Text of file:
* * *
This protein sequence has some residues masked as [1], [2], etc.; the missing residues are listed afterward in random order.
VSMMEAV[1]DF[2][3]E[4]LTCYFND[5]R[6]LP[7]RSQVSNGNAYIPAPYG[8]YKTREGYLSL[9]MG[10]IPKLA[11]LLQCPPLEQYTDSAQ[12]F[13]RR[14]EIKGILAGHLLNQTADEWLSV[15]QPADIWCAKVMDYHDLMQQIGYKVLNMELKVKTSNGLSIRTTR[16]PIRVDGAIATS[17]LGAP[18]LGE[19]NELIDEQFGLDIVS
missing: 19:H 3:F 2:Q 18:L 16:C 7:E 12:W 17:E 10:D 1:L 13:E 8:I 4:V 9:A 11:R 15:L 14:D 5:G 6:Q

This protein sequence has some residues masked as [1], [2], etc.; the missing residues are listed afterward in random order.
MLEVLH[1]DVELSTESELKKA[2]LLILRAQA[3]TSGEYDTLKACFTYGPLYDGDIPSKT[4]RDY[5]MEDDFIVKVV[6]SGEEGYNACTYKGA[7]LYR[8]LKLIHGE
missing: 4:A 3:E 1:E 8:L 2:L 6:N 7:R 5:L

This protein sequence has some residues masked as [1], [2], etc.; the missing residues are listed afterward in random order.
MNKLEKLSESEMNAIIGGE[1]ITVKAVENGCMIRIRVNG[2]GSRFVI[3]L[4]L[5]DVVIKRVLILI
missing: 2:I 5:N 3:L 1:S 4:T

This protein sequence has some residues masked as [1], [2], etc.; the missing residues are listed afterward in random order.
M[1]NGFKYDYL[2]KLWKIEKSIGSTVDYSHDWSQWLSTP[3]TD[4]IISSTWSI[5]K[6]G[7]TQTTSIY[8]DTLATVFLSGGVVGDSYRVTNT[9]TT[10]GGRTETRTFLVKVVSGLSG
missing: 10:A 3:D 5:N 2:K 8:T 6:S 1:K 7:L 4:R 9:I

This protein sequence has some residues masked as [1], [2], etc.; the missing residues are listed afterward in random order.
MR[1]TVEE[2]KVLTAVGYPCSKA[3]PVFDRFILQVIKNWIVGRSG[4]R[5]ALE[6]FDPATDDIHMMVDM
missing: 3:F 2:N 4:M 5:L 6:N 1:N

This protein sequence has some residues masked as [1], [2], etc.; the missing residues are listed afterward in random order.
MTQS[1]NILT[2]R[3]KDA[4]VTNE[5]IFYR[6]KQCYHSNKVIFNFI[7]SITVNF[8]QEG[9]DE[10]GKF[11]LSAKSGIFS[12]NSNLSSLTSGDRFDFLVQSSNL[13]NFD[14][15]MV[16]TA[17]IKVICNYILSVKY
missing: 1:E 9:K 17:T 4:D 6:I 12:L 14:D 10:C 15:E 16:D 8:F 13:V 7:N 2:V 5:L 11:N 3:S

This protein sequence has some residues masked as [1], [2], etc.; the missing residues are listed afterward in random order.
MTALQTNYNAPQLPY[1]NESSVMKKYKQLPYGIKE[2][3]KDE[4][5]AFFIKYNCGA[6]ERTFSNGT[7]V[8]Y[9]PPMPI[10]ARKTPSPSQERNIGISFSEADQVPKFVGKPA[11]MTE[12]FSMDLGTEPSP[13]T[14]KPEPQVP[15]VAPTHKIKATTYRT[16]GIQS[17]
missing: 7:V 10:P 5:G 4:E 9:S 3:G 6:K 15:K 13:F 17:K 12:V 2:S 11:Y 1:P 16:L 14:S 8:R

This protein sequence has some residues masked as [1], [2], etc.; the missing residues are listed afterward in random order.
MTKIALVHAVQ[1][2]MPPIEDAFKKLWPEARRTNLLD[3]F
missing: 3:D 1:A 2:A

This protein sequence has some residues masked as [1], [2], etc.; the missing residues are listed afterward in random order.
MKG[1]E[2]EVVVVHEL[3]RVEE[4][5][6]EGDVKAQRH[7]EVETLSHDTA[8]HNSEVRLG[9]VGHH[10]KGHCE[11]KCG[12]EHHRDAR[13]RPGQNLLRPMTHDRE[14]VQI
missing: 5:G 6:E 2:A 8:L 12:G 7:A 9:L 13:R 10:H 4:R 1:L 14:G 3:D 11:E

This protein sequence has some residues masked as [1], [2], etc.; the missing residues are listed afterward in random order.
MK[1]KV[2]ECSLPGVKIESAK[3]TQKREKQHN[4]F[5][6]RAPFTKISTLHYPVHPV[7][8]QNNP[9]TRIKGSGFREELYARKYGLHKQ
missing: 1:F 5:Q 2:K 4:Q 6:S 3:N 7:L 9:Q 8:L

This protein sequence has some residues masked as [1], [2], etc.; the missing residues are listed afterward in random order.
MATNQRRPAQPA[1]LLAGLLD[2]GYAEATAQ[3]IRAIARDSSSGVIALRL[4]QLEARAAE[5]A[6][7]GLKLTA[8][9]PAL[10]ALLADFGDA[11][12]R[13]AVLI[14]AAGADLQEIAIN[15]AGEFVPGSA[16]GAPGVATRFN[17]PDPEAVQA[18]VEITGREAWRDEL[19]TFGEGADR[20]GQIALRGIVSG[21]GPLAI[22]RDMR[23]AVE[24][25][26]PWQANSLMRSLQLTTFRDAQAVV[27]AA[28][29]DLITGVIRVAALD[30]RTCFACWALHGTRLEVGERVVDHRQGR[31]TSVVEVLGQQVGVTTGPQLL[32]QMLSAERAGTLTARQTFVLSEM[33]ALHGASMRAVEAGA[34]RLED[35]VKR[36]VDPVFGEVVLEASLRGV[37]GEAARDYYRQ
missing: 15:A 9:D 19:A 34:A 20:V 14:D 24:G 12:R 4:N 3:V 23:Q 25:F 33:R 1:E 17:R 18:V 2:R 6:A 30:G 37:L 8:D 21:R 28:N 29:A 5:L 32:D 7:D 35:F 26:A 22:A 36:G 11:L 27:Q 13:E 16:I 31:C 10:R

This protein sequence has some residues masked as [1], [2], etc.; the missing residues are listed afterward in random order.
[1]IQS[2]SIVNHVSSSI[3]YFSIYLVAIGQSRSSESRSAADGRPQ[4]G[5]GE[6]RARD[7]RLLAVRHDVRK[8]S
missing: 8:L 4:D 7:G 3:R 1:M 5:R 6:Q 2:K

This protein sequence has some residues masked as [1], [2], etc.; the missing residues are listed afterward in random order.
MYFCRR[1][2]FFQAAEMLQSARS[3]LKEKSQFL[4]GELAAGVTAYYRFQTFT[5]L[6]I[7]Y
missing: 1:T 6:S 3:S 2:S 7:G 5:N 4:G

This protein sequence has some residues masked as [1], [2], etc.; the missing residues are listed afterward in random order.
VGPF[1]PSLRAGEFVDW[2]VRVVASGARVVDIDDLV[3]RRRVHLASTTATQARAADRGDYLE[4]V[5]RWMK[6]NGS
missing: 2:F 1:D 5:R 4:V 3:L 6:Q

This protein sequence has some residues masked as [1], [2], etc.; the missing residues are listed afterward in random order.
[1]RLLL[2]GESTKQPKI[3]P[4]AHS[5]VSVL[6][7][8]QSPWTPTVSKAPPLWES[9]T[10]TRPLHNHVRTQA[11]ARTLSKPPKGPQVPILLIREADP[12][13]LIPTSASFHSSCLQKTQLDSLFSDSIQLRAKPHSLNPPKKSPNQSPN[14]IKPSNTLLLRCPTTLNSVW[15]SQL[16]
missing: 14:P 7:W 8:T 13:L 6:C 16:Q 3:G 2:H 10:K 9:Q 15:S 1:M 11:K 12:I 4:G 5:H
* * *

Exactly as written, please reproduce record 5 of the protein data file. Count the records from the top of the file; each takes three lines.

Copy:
This protein sequence has some residues masked as [1], [2], etc.; the missing residues are listed afterward in random order.
MR[1]TVEE[2]KVLTAVGYPCSKA[3]PVFDRFILQVIKNWIVGRSG[4]R[5]ALE[6]FDPATDDIHMMVDM
missing: 3:F 2:N 4:M 5:L 6:N 1:N